R.I.P. Germain’s forthcoming exhibition “Jesus Died For Us, We Will Die For Dudus!” will feature an ambitious newly commissioned, immersive, multipart installation that examines the complex logic of cultural gatekeeping within Black culture, and the (mis)perception of these dynamics in a wider (white) world. This exhibition continues the ICA’s commitment to supporting artists in the early and pivotal stages of their careers, and forms part of a year-long 75th Anniversary programme.
For “Jesus Died For Us, We Will Die For Dudus!”, the artist has developed a pair of hyper-real installations that resemble familiar retail environments for the Lower and Upper galleries, showcasing two distinct worlds that share parallel mechanics. One explores the tensions and enticements of a niche of Black culture – a statement jewellers catering to high net-worth clientele. The second represents a so-called peep hole – a false front retail space that disguises a drug operation. Both are ‘baggy spaces’ (a term coined with the writer Helen Starr), lawless or quasi-lawless spaces that exist in all cities that serve social functions and have distinct formal properties that allow them to operate legibly for those in the know, and yet remain under the radar.
The architecture and the objects that populate the installations build an immersive and convincing simulacrum of these real-world spaces that are little known beyond their spheres of immediate significance. Connected through notions of commerce and commodity as well as stereotypical Black identity, both spaces are matryoshka- like, with outer, publicly accessible layers that enfold the inner layers normally only accessible to a select few. The high-end jewellers’ V.I.P. room is accessible to those with wealth; the inner sanctum of the peep-hole requires a different kind of capital, namely cultural know-how. In the gallery, however, we are all permitted to access the inaccessible – able to move through these otherwise highly managed and securitised retail spaces.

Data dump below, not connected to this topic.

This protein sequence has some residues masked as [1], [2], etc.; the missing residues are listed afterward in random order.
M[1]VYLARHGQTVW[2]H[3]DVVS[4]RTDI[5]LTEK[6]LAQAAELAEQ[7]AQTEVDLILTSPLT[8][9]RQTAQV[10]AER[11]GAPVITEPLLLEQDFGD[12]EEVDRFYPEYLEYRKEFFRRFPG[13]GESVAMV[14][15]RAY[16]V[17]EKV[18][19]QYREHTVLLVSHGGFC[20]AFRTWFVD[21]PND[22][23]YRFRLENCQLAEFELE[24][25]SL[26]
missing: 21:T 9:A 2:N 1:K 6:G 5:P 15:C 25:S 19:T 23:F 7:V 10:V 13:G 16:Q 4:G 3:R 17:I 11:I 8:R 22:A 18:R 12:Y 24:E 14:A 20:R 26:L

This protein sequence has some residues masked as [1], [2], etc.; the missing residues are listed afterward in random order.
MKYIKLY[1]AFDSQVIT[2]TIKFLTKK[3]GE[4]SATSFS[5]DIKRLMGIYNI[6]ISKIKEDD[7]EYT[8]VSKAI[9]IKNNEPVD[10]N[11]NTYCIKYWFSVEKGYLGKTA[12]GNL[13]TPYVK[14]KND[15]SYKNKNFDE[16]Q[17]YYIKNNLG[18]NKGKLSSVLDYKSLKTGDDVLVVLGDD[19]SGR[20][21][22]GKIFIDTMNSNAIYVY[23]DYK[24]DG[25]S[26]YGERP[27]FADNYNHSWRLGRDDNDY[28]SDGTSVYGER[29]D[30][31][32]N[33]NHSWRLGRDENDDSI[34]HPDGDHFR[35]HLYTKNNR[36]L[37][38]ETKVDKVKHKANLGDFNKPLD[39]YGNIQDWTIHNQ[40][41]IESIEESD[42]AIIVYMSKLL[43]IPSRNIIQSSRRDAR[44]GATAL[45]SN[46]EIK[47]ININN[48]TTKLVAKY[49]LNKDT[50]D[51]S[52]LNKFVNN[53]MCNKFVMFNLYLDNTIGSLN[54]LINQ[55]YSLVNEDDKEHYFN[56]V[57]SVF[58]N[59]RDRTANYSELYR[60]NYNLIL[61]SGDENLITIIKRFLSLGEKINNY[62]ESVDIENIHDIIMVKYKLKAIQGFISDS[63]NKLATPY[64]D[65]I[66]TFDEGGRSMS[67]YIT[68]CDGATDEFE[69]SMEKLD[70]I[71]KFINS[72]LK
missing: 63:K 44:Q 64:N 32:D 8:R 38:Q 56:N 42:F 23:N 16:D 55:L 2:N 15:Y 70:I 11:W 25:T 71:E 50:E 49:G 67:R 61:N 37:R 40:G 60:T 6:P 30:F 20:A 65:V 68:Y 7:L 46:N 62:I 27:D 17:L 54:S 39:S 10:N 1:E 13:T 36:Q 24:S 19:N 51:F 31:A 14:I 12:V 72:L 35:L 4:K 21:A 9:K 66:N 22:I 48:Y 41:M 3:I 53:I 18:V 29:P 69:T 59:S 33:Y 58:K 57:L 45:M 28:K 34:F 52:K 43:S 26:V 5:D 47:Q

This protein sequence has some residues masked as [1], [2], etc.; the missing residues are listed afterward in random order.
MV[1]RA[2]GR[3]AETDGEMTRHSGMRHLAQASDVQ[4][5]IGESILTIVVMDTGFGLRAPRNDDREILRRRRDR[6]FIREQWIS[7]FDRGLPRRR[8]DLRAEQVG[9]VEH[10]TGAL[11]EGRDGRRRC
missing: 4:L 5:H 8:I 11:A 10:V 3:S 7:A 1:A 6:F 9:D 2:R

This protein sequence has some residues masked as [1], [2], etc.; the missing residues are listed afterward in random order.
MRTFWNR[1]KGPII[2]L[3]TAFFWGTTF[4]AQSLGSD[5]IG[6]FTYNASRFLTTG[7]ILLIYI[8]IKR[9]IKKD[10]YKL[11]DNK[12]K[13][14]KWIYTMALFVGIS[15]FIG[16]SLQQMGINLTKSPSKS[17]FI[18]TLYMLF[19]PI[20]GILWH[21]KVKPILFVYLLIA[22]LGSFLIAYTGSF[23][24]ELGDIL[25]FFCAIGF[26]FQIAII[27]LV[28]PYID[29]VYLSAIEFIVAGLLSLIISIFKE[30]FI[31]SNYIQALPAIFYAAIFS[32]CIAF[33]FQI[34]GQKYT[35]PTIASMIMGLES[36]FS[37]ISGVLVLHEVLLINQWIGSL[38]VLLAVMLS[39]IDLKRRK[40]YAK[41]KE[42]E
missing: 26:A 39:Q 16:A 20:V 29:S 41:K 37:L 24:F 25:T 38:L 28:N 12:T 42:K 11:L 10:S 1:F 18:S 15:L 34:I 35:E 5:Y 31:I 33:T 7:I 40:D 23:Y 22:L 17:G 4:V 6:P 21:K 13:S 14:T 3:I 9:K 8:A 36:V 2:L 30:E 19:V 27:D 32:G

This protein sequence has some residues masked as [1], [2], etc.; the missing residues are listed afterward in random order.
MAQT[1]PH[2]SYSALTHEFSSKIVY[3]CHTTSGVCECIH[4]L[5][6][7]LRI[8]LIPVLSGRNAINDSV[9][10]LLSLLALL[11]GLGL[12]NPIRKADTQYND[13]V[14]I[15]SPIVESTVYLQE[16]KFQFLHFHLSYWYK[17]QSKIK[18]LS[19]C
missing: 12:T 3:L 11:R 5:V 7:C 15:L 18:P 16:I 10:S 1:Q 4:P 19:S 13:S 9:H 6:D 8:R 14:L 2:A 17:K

Seeking to limn the complex and opaque boundaries of these worlds, “Jesus Died For Us, We Will Die For Dudus!” offers a critical look at structures of consumption, but also an architecture through which to consider the objectification and consumption of Blackness itself, often elided in white discourse, which assumes a flattened plane of access for Black people to all aspects of Black culture.
R.I.P. Germain “Jesus Died For Us, We Will Die For Dudus!” Tuesday 21st February – Sunday 14th May 2023, ICA London
Exhibition preview 6pm – 9pm Exhibition preview party 9pm – 11pm Scary Things LDN (DJ set, ICA Bar)
About the artist
R.I.P. Germain’s practice traffics in double meanings, deep resonances and a tension between accessibility and occlusion. Trickster and guide, he tries to dance a fine line: making work that speaks to deep truths without cheapening them with explanations or flattening them out for easy consumption. Sedimented with layers dense with cultural meaning and reference, the extensive research undergirding R.I.P. Germain’s work draws from multiple genres of Black experience, history and culture – personal and collective, seeking to make art that is rigorous about his commitments and possibilities as a Black artist.
R.I.P. Germain has exhibited internationally and recent exhibitions include Cubitt 30, a group show presented by Cubitt at Victoria Miro in London, UK, The Exhibition Formerly Known As “Trace Image” at Deborah Schamoni, Munich, Germany, Shimmer, a solo show at Two Queens in Leicester, UK, Four Bedrooms With An En Suite, A Garage & Garden In A Nice Neighbourhood, a solo show at V.O Curations in London, UK, Supastore Southside, Slingbacks & Sunshine, a group show hosted by Sarah Staton at South London Gallery, Ways of Living #2, a group show presented by Arcadia Missa at NICO in Bari, Italy, Dead Yard, a solo show at Cubitt in London, UK, Double 6 with Ashley Holmes in the former courtroom at Leeds Town Hall in Leeds, UK, and Gidi Up, a solo show at Peak in London, UK. R.I.P. Germain was also the recipient of the ICA Image Behaviour 2021 prize, which culminated in his first short film mew premiering at the ICA in London, UK in 2022.